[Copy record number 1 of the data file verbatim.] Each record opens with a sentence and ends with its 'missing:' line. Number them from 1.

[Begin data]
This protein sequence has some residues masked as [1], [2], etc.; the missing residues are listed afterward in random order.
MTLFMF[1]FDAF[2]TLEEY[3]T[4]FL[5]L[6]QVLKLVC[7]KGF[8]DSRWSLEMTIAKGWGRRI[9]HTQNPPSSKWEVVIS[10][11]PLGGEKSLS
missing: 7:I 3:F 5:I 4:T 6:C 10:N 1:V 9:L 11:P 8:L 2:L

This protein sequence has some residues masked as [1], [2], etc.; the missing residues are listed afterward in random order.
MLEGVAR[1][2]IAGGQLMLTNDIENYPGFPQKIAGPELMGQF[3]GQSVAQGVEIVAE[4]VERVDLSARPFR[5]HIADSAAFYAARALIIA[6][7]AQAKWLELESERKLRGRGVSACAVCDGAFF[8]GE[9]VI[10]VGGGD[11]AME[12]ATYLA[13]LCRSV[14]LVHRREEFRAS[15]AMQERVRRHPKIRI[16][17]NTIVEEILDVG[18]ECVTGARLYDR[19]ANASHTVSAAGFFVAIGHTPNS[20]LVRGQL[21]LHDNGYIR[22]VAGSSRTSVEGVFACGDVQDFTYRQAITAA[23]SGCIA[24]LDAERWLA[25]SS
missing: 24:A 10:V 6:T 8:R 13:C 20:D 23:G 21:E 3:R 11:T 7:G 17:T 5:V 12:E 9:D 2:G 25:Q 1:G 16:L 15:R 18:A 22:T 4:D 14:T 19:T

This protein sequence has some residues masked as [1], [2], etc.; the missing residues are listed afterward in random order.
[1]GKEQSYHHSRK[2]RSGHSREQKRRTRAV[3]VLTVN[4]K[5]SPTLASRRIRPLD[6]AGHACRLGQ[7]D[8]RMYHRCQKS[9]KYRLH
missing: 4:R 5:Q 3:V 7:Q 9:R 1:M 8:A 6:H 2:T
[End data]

This protein sequence has some residues masked as [1], [2], etc.; the missing residues are listed afterward in random order.
MTLFMF[1]FDAF[2]TLEEY[3]T[4]FL[5]L[6]QVLKLVC[7]KGF[8]DSRWSLEMTIAKGWGRRI[9]HTQNPPSSKWEVVIS[10][11]PLGGEKSLS
missing: 7:I 3:F 5:I 4:T 6:C 10:N 1:V 9:L 11:P 8:L 2:L